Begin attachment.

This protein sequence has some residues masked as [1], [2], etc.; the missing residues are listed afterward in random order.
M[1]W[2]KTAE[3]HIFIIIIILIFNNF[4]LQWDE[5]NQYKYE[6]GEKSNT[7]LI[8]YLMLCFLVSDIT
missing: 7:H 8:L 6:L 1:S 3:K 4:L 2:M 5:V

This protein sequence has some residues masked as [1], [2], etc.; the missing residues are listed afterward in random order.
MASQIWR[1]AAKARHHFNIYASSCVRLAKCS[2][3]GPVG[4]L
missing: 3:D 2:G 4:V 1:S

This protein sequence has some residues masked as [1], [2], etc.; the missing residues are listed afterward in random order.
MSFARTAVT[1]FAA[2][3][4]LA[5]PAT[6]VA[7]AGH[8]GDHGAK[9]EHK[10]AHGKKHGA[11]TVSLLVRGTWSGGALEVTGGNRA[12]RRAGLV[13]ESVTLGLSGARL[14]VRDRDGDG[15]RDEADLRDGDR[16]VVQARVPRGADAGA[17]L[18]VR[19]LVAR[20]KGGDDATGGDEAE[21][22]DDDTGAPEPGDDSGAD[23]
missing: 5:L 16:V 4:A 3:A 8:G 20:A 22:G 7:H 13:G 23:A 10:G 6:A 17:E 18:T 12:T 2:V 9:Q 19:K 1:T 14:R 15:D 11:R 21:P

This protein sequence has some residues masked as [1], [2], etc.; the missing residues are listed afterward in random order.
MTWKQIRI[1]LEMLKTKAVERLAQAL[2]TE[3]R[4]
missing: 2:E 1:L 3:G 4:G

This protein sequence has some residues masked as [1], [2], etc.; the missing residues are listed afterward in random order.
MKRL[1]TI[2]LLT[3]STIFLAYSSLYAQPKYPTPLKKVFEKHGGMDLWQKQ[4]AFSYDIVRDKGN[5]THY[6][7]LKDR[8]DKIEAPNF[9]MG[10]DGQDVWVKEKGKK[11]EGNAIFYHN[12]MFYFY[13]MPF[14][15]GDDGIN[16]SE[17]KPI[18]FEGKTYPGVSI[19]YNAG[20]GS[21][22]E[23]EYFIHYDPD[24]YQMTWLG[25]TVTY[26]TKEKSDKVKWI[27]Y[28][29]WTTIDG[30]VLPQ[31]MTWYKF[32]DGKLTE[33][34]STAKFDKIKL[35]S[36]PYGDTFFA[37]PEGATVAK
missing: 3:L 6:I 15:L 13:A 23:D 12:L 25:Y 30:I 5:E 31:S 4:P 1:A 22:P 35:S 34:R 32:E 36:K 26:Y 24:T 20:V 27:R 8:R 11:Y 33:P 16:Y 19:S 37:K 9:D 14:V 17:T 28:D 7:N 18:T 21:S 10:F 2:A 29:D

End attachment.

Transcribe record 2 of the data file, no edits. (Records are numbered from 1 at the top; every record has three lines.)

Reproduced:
This protein sequence has some residues masked as [1], [2], etc.; the missing residues are listed afterward in random order.
MASQIWR[1]AAKARHHFNIYASSCVRLAKCS[2][3]GPVG[4]L
missing: 3:D 2:G 4:V 1:S